I remember the first time I baked a cheesecake. I followed all the steps in Junior’s cookbook, but it still had crack after crack. It was such a disappointment. Over the next few years, I mastered cheesecake without any cracks and that has been my cheesecake highlight ever since – until the day I tried the Basque cheesecake recipe. I baked one after the other, and the result was all you could ever want: creaminess, contrast, balanced sweetness, and no fussiness.
As it turns out, Basque cheesecake was not a thing centuries ago. At a time when all the great foods originated many centuries in the past, the history of this is unforgivingly new. Invented by the owner of the restaurant La ViñaSantiago Rivera only 29 years ago with the arrival of Philadelphia cream cheese, it has become one of “the” cheesecakes to make.
It took several attempts and failures to get the perfect balance between a gooey and moist interior and the burnt exterior — every New York cheesecake master’s nightmare.
Today, the Basque Burnt cheesecake recipe is traveling the world (the owner has not kept the recipe a secret). Everyone makes and loves it, starting from your next-door neighbour to the world’s most celebrated chefs – Alinea (USA) to the cake shop Gaztain Tokyo to MoVidain Australia. With its simple ingredients and technique, it is one of the most forgiving and exceptional cakes to make.
770 g cream cheese
35 g farin sugar
165 g white sugar
6 middle size eggs
2 tbsp wheat flour
320 g whipping cream
½ vanilla pod seeds only
Place a rack in the middle of oven; preheat the oven 200°C. Layer the pan with 2 overlapping sheets of baking paper, making sure parchment comes 10 cm above the top of the pan on all sides. You will need to fold in a paper in some areas to fit in the pan; it’s ok. It makes the cake look more beautiful.
Beat the cream cheese, salt, vanilla and sugar in the bowl of a stand mixer on medium-low speed (with the paddle attachment), scraping down sides of the bowl, until smooth and there are no lumps, and sugar has dissolved, about 3-4 minutes. Increase speed to medium, add the eggs one at a time, beating each egg until incorporated (not more) before adding the next. Scrape down the sides of the bowl after beating in each egg.
Reduce mixer speed to medium-low, add the flour, mix in, and add the cream and beat until combined, about 30 seconds. Scrape down the sides of the bowl (again) and continue to beat until batter is smooth and silky, about 10 - 20 seconds. Pour into the prepared pan, and bake until deeply golden brown on top and still very jiggly in the center, about 60–65 minutes. Take out and let it cool (it will fall while cooling) and unmold.
When ready to serve – preferably after 4-5 hours, carefully peel away the paper, slice into wedges, and serve at room temperature. If you leave it till the next day, then take it out of the fridge 4h before serving. It tastes much better when room temperature.
Many times when we eat dinner (and we do that together almost every evening), we talk about people and their food/eating habits. Actually no, we talk about their life habits and why (oh why?) so many people think food is the least important thing in their lives: why mothers don't pay attention to what their kids eat; why grownups say that they would like to change their eating habits, but don't; why we think that our meals have to be trendy, not real and honest; and why they compete about who has had a meal in Michelin restaurants, but when they return home, they eat crap.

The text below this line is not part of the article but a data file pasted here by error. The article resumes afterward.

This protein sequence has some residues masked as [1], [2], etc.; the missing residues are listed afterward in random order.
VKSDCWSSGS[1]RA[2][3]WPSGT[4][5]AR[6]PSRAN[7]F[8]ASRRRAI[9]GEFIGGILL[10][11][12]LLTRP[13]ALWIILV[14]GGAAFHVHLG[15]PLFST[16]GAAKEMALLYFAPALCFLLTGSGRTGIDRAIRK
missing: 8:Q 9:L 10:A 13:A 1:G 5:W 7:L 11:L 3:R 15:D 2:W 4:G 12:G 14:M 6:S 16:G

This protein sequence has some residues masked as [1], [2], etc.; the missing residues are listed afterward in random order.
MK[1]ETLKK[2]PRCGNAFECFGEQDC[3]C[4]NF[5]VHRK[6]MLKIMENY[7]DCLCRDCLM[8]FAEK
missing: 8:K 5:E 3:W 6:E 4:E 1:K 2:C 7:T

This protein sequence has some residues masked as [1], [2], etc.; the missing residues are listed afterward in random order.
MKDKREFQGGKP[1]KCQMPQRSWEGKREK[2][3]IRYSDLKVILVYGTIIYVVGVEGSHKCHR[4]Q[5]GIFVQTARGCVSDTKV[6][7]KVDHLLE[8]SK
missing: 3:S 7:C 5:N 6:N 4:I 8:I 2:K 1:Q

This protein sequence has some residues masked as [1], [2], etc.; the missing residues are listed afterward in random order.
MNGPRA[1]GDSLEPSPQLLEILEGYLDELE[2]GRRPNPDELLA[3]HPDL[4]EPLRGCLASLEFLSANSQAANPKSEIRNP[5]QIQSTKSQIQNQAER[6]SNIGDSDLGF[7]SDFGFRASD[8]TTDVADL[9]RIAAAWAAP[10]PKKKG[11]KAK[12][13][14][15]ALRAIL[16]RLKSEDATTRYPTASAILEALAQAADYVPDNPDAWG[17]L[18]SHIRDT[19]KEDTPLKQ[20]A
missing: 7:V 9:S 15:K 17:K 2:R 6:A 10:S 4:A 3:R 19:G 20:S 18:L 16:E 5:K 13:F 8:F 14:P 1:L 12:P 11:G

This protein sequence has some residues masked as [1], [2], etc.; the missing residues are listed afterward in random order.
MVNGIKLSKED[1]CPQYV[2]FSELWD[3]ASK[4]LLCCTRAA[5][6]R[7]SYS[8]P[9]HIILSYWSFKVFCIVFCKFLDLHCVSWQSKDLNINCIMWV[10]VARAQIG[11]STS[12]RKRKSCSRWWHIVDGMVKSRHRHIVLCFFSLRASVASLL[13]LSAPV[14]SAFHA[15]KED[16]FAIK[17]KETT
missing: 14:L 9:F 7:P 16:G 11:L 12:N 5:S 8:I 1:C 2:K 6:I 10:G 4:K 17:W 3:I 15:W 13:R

I know it is easy for me to talk about this since I'm a food addict, and some people like to call me gourmand (I hate that word). I am an addict – yes, but only in that way that I do not put in my mouth every little thing that is put in front of me. No. Life is much harder for me – I only like to eat the things I value, something I consider good for my body and that brings joy + tastes great. That is the hardest combination of all, considering that most of the time, the food has to be made in 30 minutes during the week. But I do that, sometimes in 30 minutes, sometimes in 1h, depending on the way the day goes. But we always sit down at the end of the day to have a meal together, because that is the one time we are all there, at home, and interested in the things that have happened in each other’s lives.
So, every time I hear that someone goes to the gym at dinnertime and does not have family meal together, I get sad. Not because I judge them, but because I think about how much our society’s values have changed, and by that I mean, time spent together daily. Yes, I know that some may say that that is all bullshit (so sorry about this expression, but that's what people do say) – that eating is not the only way to spend time together, but you know what – I believe it is. It has always been – the best relationships have developed by sitting at the table and eating (eating chocolate coated strawberries and Champagne or a hearty soup), the deepest secrets have been told while eating, the best ideas have been born, and the loudest laughs have sparkled during dinnertime. And, most of the love has been declared at the table.
It is not my thing to judge anyone, and I do not, but it is my wish for you to think about that. About the reasons we do not cook daily, why we do not sit at the table together, why we are afraid to talk at the table, and why we do not care about each other. Yes, we are running around and have no time for everything nowadays, but at the same time, we know that we all decide to have or not have that time. I choose to have it, and I have always had it (even when I had babies at home, slept 4h a day, had my business, and worked 18 h a day), because that’s all that matters – good food and conversation: talking to each other while eating the food that has been prepared with love and care.
Recipe and pictures: Signe Meirane
Camera: Sony Alpha 7s